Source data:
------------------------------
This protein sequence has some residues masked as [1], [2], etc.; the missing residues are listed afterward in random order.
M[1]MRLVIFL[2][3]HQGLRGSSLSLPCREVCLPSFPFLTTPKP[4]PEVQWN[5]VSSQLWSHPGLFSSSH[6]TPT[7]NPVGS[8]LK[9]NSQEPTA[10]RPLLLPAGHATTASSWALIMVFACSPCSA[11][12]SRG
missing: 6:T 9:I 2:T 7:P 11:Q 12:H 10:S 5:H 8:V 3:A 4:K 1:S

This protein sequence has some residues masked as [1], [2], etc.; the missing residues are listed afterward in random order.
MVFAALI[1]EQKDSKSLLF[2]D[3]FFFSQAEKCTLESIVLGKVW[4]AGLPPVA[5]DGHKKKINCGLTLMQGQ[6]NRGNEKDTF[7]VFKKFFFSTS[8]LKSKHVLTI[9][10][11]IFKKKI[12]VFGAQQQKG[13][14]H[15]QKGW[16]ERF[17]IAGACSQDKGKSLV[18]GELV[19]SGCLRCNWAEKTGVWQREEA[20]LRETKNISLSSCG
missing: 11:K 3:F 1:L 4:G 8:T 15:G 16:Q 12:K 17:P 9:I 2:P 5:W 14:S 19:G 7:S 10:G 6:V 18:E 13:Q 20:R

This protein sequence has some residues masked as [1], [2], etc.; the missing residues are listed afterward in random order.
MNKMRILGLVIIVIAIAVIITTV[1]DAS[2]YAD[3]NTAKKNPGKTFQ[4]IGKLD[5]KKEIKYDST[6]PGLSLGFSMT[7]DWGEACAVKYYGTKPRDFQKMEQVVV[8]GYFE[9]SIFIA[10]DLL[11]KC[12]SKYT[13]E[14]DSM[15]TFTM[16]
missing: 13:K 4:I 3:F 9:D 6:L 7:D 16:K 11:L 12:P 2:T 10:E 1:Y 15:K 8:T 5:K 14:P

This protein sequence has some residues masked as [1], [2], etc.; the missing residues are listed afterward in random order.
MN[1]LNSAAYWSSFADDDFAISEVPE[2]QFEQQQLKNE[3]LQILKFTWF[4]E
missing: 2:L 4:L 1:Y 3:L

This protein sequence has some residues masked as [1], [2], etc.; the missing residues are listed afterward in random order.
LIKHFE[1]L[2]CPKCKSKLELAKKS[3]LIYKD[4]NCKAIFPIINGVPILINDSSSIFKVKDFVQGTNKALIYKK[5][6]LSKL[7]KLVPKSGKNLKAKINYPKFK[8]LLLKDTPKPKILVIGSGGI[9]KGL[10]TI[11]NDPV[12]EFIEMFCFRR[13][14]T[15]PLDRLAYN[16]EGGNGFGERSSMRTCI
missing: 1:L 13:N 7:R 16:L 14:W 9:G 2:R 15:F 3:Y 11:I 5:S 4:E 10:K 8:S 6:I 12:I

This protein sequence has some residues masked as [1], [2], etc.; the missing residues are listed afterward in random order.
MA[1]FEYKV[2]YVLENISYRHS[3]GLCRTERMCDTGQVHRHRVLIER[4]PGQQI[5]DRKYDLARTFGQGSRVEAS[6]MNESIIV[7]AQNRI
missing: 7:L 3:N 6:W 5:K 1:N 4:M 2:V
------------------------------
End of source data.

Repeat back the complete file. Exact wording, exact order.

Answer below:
This protein sequence has some residues masked as [1], [2], etc.; the missing residues are listed afterward in random order.
M[1]MRLVIFL[2][3]HQGLRGSSLSLPCREVCLPSFPFLTTPKP[4]PEVQWN[5]VSSQLWSHPGLFSSSH[6]TPT[7]NPVGS[8]LK[9]NSQEPTA[10]RPLLLPAGHATTASSWALIMVFACSPCSA[11][12]SRG
missing: 6:T 9:I 2:T 7:P 11:Q 12:H 10:S 5:H 8:V 3:A 4:K 1:S

This protein sequence has some residues masked as [1], [2], etc.; the missing residues are listed afterward in random order.
MVFAALI[1]EQKDSKSLLF[2]D[3]FFFSQAEKCTLESIVLGKVW[4]AGLPPVA[5]DGHKKKINCGLTLMQGQ[6]NRGNEKDTF[7]VFKKFFFSTS[8]LKSKHVLTI[9][10][11]IFKKKI[12]VFGAQQQKG[13][14]H[15]QKGW[16]ERF[17]IAGACSQDKGKSLV[18]GELV[19]SGCLRCNWAEKTGVWQREEA[20]LRETKNISLSSCG
missing: 11:K 3:F 1:L 4:G 8:T 15:G 16:Q 12:K 17:P 9:I 2:P 5:W 14:S 19:G 7:S 10:G 6:V 18:E 13:Q 20:R

This protein sequence has some residues masked as [1], [2], etc.; the missing residues are listed afterward in random order.
MNKMRILGLVIIVIAIAVIITTV[1]DAS[2]YAD[3]NTAKKNPGKTFQ[4]IGKLD[5]KKEIKYDST[6]PGLSLGFSMT[7]DWGEACAVKYYGTKPRDFQKMEQVVV[8]GYFE[9]SIFIA[10]DLL[11]KC[12]SKYT[13]E[14]DSM[15]TFTM[16]
missing: 13:K 4:I 3:F 9:D 6:L 7:D 16:K 11:L 12:P 2:T 10:E 1:Y 15:K 8:T 5:K 14:P

This protein sequence has some residues masked as [1], [2], etc.; the missing residues are listed afterward in random order.
MN[1]LNSAAYWSSFADDDFAISEVPE[2]QFEQQQLKNE[3]LQILKFTWF[4]E
missing: 2:L 4:L 1:Y 3:L

This protein sequence has some residues masked as [1], [2], etc.; the missing residues are listed afterward in random order.
LIKHFE[1]L[2]CPKCKSKLELAKKS[3]LIYKD[4]NCKAIFPIINGVPILINDSSSIFKVKDFVQGTNKALIYKK[5][6]LSKL[7]KLVPKSGKNLKAKINYPKFK[8]LLLKDTPKPKILVIGSGGI[9]KGL[10]TI[11]NDPV[12]EFIEMFCFRR[13][14]T[15]PLDRLAYN[16]EGGNGFGERSSMRTCI
missing: 1:L 13:N 7:R 16:L 14:W 9:G 2:R 15:F 3:Y 11:I 5:S 4:E 10:K 8:S 6:I 12:I

This protein sequence has some residues masked as [1], [2], etc.; the missing residues are listed afterward in random order.
MA[1]FEYKV[2]YVLENISYRHS[3]GLCRTERMCDTGQVHRHRVLIER[4]PGQQI[5]DRKYDLARTFGQGSRVEAS[6]MNESIIV[7]AQNRI
missing: 7:L 3:N 6:W 5:K 1:N 4:M 2:V